3.2 Abstract Interpretation for (Constraint) Logic
Programming
M. Bruynooghe and D. Boulanger
Katholieke Universiteit Leuven
Celestijnenlaan 200, AB 3001 Heverlee, Belgium
Maurice.Bouynooghe @@cs.kuleuven.ac.be
The theory of abstract interpretation, initially developed by the Cousot's for imperative languages has been adapted to logic programming where it has become a very active area of research, illustrated by the list of references in the survey paper (CoC92b). It has reached a level of maturity where it is included as an optimisation tool in some prototype implementations of Prolog. In recent years, also abstract interpretation of constraint logic programming has been studied. Abstract interpretation is an area where the majority of publications is very technical in nature. This tutorial aims at making the topic more accessible to newcomers. Therefore, we have tried to present the main intuitions in a rather informal way. We have preferred informal accounts above very precise but rigid and hard to penetrate formalism. The paper is not a survey, so although we give some entry points to the literature, we have not aimed at completeness.
A flrst part discusses the framework of abstract interpretation in very general terms, as a way to approximate the semantics which has to be formulated as a flxpoint of some function. A second part applies this theory to logic programming, at the same time showing general examples of the theory, and explaining some of the major approaches towards abstract interpretation of logic programs. A third and a flnal part tries to explain that the step from logic programming to constraint logic programming is a small one and that frameworks developed for abstract interpretation of logic programs carry over to constraint logic programming.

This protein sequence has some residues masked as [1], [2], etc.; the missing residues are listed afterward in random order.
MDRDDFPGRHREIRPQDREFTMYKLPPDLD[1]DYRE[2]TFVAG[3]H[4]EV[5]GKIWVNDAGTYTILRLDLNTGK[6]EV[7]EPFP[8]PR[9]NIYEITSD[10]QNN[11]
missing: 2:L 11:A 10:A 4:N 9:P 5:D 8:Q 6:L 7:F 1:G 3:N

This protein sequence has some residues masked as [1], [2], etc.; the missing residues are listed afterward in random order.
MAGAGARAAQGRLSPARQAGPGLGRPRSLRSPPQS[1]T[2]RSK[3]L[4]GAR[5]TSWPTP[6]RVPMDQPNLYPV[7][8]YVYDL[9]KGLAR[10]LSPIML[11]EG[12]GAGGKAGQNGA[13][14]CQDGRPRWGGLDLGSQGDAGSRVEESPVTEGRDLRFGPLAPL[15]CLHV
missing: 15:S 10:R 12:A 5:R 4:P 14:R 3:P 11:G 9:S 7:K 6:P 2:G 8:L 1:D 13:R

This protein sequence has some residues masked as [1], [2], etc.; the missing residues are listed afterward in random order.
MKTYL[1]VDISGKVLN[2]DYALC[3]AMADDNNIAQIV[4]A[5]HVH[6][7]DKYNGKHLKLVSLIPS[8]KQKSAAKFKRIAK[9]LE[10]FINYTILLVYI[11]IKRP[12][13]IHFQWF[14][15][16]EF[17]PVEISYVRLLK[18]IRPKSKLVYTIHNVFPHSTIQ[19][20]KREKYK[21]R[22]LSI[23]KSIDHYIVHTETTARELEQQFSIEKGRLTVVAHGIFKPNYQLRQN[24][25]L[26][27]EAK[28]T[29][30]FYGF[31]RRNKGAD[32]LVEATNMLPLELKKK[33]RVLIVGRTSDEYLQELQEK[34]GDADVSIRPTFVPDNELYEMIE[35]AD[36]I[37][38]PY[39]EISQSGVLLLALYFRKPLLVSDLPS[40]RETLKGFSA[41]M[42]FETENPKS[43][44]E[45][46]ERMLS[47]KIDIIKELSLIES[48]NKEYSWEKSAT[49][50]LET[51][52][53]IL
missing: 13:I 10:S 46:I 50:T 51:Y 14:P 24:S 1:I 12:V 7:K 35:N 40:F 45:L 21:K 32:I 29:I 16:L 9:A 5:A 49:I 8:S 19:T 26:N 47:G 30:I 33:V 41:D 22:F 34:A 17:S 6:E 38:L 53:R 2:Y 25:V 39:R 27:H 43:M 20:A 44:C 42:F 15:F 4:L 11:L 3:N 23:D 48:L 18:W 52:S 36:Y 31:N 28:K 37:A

This chapter assumes some familiarity with the basic notions of logic programming and with the concept of flxpoint. The reader can flnd material concerning these in (Llo87).
3.2.1 Basic Principles
3.2.1.1 Abstracting computations As part of our education we have learned to compute properties of the results of calculations by performing approximate or abstract computations. The general idea is to abstract the operands, apply an abstract operator and to obtain a result which is the abstraction of the result of the concrete operation.
A typical example mastered in the flrst years of school, is the multiplication of multidigit numbers. To check against silly errors, due to a slip of our mind,